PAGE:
|Digital Archaeology, sponsored by Google, during IWNY2011.|
The World Wide Web is only twenty years old. Hard to believe, isn't it? Considering how seemlessly it integrated into our lives on a daily basis. This is the history that the Google-sponsored Digital Archaeology exhibit hoped to revisit. Things we may take for granted today—GPS, texting, intuitive interfaces, sheer portability and speed—owe their existence to the experiments that preceded them.
The exhibit highlights 28 influential websites calling attention to the need to archive these sorts of records. Creator Jim Boulton points out that as influential as the web has been, there is no trace of the first web page to be found—"not even a screen shot."
But the exhibit is as much a nostalgic review of hardware as well. Part of the exhibit are the items of the day: An early Powerbook, a Gameboy, a modem—the archaic equivalents of today's tablets and smartphones. These are artifacts that entire generations will only know of by hearsay because they have passed from public memory. What's more, these artifacts trace the ways in which our society has changed by following the technological timeine: the rise of portability, the changing design aesthetics, our literary inclinations.(A Wired accompanied each station, and it grew progressively thinner as the years passed. Wired was once a tome-like production.)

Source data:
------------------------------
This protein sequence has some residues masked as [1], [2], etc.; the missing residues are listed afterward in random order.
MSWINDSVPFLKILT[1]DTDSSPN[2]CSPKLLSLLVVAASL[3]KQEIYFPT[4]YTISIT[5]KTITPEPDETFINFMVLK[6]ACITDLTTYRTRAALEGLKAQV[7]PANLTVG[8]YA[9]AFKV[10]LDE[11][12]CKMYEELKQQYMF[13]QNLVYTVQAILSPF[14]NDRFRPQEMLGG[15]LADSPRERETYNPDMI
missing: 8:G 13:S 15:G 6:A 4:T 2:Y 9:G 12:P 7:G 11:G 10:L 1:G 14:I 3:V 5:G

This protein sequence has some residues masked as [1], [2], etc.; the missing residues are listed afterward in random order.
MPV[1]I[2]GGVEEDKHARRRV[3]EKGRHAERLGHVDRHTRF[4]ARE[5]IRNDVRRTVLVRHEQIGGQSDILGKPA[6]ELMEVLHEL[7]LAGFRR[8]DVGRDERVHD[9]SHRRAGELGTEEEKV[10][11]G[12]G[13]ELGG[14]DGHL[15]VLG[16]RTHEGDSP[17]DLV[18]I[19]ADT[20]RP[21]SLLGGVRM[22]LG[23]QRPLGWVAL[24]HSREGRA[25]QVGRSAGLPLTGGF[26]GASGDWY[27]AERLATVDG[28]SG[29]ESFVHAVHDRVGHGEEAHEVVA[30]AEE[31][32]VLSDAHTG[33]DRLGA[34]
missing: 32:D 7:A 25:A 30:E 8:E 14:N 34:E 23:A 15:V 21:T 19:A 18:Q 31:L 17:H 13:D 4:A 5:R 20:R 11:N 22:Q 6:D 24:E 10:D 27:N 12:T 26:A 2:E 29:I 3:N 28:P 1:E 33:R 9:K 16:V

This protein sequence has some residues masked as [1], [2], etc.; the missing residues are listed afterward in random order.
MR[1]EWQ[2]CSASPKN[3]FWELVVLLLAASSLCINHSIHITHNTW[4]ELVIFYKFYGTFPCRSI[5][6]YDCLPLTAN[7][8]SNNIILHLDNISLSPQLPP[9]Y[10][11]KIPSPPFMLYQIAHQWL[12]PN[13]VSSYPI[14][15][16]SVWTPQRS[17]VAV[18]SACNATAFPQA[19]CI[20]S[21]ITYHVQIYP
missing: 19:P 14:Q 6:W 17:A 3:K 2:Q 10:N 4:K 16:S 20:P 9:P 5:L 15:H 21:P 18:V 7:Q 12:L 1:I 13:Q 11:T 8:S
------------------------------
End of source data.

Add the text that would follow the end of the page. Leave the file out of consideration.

We don't often think too much about the lifespan of digital elements. Perhaps we take their impermanence for granted, accepting that they can disappear overnight. This acceptance manifests as indifference, but perhaps it's time to reconsider what constitutes our history. The few cuneiform tablets that have survived are integral to the documentation of our social development. The web—and these artifacts—have much to add.
To see some of the artifacts on display, please visit the album. If you'd prefer a more animated review, thedroidguy has a nice walkthrough here: